Analytical Meditation and Basic Sanity

“Whatever problems there are in the world

are created by the affliction in our minds

A mistaken attitude is a cause for klesas

Yet the pattern of our own thoughts can be refined.”

This is a verse from Mipham Rinpoche’s “Wheel of Analytical Meditation.”
I don’t usually refer to Buddhist texts when I am lecturing about meditation during the sessions which are designed for instruction. However, I thought that this particular verse written by Mipham Rinpoche was appropriate for the subject matter we will deal with today. It is difficult for us, as people who live our day to day lives in the exterior realms of our existence to grasp the concept of our inner life. This verse seems to be saying that everything we face is created by our minds and isn’t real. I do not see it that way at all and my interpretation is a bit less literal.
When our minds are afflicted, we cannot think in a sane and sensible way. That is why you hear me speak a lot about basic sanity. Basic sanity is that basic aspect of the mind that is free of the conceptual constraints we place on it. Basic sanity as it has to do with meditation was first used as a term in the west by Chogyam Trungpa. Here is an example of what I am saying, Take a look at the present situation in the world. We know that there are sane and sensible ways with which to go about solving our problems on this planet. But, because of various concepts such as religion, politics, race, family attachment, etc. our minds become clouded over with concepts that keep us from complete understanding of what we should do. Someone, for example, thinks that the way to handle all conflict is with violence. Perhaps they were raised being exposed to violence over and over and had violence done to them. Or if someone hates someone who does not follow their particular religious teaching. Both of these have had the principles of violence or extremist religion pounded into their heads and they are conditioned by them. This is what I mean by insanity in the context of working with the mind in preparation for meditation. You could actually think of insanity and conditioning as synonyms.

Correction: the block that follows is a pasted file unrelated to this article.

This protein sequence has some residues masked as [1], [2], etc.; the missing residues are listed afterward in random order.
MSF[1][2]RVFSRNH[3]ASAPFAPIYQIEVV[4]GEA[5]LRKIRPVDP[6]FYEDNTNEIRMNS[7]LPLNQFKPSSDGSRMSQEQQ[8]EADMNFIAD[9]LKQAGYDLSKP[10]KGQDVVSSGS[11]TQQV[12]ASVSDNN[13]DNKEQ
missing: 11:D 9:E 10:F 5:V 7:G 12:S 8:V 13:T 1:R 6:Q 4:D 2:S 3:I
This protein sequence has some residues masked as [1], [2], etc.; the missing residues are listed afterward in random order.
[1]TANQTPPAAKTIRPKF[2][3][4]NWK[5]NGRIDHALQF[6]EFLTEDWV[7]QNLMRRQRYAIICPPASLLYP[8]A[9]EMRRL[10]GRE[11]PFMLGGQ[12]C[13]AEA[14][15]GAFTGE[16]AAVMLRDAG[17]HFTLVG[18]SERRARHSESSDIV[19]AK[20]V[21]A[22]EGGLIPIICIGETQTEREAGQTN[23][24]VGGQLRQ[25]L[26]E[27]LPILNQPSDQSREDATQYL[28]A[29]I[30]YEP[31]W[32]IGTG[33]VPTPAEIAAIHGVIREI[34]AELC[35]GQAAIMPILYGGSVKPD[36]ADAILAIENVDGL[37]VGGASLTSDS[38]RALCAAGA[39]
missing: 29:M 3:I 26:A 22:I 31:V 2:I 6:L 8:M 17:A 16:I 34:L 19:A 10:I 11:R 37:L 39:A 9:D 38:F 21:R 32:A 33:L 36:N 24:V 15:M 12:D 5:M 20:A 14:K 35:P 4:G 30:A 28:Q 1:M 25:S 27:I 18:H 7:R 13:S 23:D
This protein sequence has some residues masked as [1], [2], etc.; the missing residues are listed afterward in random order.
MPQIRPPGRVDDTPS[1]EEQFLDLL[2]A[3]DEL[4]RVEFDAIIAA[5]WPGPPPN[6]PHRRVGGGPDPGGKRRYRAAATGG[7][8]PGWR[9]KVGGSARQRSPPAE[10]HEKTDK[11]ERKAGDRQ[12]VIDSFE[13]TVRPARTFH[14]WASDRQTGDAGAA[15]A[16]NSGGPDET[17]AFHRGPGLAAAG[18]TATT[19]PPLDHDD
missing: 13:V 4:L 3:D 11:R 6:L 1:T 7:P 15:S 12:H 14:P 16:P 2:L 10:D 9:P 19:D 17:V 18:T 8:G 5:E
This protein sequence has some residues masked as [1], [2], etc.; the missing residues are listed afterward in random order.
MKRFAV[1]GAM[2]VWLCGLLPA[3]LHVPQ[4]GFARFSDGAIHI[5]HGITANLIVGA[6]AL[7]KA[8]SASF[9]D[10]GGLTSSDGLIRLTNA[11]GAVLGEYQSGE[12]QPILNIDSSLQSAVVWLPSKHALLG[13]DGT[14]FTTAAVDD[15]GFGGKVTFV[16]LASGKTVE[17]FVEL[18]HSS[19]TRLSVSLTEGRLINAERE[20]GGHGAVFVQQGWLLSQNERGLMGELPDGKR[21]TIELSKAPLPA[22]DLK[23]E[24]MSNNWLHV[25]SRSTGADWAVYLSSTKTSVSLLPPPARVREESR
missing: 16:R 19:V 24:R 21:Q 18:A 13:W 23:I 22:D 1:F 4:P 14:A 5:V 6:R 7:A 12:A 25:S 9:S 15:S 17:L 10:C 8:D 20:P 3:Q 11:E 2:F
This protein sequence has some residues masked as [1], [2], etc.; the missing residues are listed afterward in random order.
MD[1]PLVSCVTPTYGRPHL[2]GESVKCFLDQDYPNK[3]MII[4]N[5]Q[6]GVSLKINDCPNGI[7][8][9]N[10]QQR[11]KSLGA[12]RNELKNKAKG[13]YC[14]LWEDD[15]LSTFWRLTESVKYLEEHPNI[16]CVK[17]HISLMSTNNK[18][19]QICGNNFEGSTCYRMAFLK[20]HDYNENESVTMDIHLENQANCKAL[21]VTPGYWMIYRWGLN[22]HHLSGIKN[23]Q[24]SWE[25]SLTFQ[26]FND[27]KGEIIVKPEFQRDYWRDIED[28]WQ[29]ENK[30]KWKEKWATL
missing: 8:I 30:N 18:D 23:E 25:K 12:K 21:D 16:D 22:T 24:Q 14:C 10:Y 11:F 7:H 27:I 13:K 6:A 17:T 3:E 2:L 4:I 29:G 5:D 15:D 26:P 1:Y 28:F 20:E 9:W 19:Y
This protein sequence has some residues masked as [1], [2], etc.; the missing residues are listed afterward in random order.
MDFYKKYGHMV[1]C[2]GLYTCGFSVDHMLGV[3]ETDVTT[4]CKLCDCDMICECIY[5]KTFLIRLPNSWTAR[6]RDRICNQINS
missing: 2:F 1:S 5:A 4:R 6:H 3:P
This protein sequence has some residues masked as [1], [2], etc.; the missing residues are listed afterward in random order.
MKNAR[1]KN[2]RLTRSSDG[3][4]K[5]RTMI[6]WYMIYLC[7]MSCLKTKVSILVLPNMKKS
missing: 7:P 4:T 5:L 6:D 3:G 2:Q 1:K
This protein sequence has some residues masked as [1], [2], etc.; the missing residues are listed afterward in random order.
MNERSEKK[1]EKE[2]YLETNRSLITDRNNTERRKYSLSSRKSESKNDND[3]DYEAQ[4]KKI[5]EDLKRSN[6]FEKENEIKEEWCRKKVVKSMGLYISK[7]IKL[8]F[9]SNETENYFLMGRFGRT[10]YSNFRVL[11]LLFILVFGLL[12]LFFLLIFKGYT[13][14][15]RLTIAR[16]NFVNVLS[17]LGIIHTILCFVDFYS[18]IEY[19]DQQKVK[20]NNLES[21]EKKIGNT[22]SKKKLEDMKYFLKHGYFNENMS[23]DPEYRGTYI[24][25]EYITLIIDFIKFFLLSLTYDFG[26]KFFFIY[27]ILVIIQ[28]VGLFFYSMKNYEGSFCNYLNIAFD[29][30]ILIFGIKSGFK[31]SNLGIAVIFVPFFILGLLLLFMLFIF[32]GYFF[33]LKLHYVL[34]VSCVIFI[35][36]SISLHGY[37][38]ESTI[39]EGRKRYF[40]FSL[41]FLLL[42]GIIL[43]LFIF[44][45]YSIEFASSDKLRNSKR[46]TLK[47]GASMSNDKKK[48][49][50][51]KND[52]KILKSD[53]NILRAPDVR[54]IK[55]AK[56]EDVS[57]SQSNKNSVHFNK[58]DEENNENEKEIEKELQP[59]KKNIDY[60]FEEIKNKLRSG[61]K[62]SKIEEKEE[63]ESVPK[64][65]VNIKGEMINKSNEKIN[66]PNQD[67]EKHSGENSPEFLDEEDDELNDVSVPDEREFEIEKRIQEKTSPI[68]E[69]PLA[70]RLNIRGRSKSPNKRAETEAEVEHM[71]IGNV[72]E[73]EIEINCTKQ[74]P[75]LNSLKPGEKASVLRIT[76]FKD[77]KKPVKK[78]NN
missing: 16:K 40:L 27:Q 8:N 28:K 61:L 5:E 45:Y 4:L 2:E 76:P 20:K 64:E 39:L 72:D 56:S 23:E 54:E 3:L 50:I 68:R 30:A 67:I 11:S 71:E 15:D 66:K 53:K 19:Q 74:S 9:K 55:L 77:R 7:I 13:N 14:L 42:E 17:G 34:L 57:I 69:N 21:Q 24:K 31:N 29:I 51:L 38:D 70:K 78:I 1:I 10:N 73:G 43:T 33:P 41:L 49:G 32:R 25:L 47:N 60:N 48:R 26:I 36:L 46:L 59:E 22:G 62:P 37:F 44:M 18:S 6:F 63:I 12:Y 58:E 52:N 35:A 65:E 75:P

Mipham Rinpoche wrote about a “mistaken attitude” which is actually an attitude that is conditioned by conceptual thinking that we mentioned earlier. He is telling us that it is because of the conditioning of our minds that we have many of the issues and problems we face in the world today. But, the last sentence in the passage cited says, Yet the pattern of our own thoughts can be refined.”
It is possible to train our minds to be less focused on the stressfulness of life. We have the ability to understand the working of our thoughts and how they influence us and lead us to actions or words that we regret. Those of you who have heard me give mediation instruction know that I am of the opinion that one cannot completely free oneself from these hindrances such as conceptual thinking or what Mipham Rinpoche called “kelsas” unless we embark on a path of meditation or at least on a contemplative path. The world is too crazy and the human mind is too vulnerable for us to not take time to work with our own run-away mind. I submit that in our world today it is not only a good idea but it is a necessity that we embark on such a path.

More in future posts…

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